Home-based in Fort Myers, Florida, Chico’s demonstrated how to adapt to change. While big department stores as well as stand-alone stores began to falter, so did brands that could not keep up with consumers’ changes. “Fast fashion” like Zara and Forever 21 started delivering trend-right designs faster and cheaper than the more established brands which could not compete with the cheaper, faster supply chains that these companies had. Companies like Chico’s are still trying to adapt to changing consumer needs and expectations, especially in a post-Covid world.

Mary explains, “We are no longer competing with the store across the street. It’s really about where people choose to spend their money.

“During the pandemic our Soma brand soared because of PJs and the desire for comfortable clothes. Chico’s casual wear tops were what you saw on Zoom calls.

“I’ve been in this business 25 years. It’s tough. You have to have tough skin. You need resiliency. I’ve seen a lot of change and the metamorphosis of a lot of companies—some that no longer exist, some that have ebbed and flowed.”

Paying it forward

Now in her fourth position with Chico’s, Mary credits her DAAP education and co-ops for her success. She hasn’t had to work too hard to pay it forward.

“I have three DAAP designers who report to me. They started as assistants two years ago. All three have been promoted to associates. I am so proud of them. They are focused and have a great work ethic — all because of the DAAP co-op program. They are talented and smart; right brain AND left brain. They can sell their ideas to a merchant while speaking clearly and with focus. They have to be smart. Product has to have a retail price with a margin attached to it. So you have to be bright and know how to cost-engineer your product. Because of DAAP, these young people know how to build their products with CAD and tech people, working well with cross functional partners. They come out of DAAP with amazing flexibility.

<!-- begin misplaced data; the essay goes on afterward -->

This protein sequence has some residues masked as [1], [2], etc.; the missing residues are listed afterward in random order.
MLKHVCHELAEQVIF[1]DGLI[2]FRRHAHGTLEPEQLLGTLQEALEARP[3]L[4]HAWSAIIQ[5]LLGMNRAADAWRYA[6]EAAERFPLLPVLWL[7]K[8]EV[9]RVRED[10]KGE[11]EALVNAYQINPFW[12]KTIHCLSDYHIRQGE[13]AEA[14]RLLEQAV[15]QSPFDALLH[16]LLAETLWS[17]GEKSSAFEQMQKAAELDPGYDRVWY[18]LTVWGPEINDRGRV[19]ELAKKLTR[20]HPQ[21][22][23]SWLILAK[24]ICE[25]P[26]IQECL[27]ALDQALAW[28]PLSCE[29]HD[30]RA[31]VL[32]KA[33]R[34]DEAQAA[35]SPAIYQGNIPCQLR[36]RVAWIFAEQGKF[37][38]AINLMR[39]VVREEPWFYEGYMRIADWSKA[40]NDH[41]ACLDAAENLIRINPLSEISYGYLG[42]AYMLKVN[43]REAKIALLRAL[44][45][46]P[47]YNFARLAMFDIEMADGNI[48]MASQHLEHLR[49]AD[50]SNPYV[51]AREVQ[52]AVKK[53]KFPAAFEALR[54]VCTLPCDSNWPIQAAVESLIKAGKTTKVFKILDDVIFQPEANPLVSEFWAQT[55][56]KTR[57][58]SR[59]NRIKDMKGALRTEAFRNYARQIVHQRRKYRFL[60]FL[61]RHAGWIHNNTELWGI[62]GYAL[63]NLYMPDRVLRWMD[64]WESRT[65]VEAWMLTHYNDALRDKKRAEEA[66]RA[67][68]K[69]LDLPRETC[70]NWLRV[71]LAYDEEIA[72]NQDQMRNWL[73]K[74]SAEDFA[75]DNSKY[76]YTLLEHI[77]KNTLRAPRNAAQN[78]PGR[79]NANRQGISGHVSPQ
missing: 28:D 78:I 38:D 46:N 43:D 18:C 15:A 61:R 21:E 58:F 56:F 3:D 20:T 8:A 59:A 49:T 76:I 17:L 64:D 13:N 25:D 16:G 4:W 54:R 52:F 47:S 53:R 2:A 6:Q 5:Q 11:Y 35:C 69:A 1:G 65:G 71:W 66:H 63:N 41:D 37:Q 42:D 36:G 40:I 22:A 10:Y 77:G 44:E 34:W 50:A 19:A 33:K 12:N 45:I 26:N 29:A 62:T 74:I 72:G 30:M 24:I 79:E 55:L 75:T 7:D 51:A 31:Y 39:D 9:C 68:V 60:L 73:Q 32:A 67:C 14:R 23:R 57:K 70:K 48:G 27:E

“I have interviewed grads from other prestigious institutions. I am so impressed with these talented and smart DAAP graduates!”

While Mary mentors young DAAP fashion design graduates, many of her peers and confidants are DAAP alums.

“We make quite a community. We are still invested in each other’s lives. It’s one of those communities where you find your people and you stick with them. Sometimes you are at a crossroads in your career and you can pick up the phone and talk it out. When we have openings, my first instinct is to always call UC for applicants.”

Mary predicts that the upcoming fashion design trend is sustainability. How can we use orange peels, pulp, and mushrooms to make fabric? How can we use materials that don’t pollute the earth?”

In addition to her futuristic thoughts, support of DAAP and commitment to mentoring, what’s next for the fashion design icon?

“Well, I got my parents down here to Florida and my husband continues to work from home like he’s done since we met in New York. One daughter, 23, is an Ohio University graduate in journalism with a minor in fashion. Our 21 year old is a senior at Florida State and thinking about law school. So I can finally make my dad happy with someone in the family going to law school while I continue the passion that has consumed me since childhood.”

Featured image at top from left to right: Sara Masminster, Marisa Phelps, Mary Roe, Hannah Braden. Photo provided by Mary Roe.

Headshot of By Laura Kroeger

By Laura Kroeger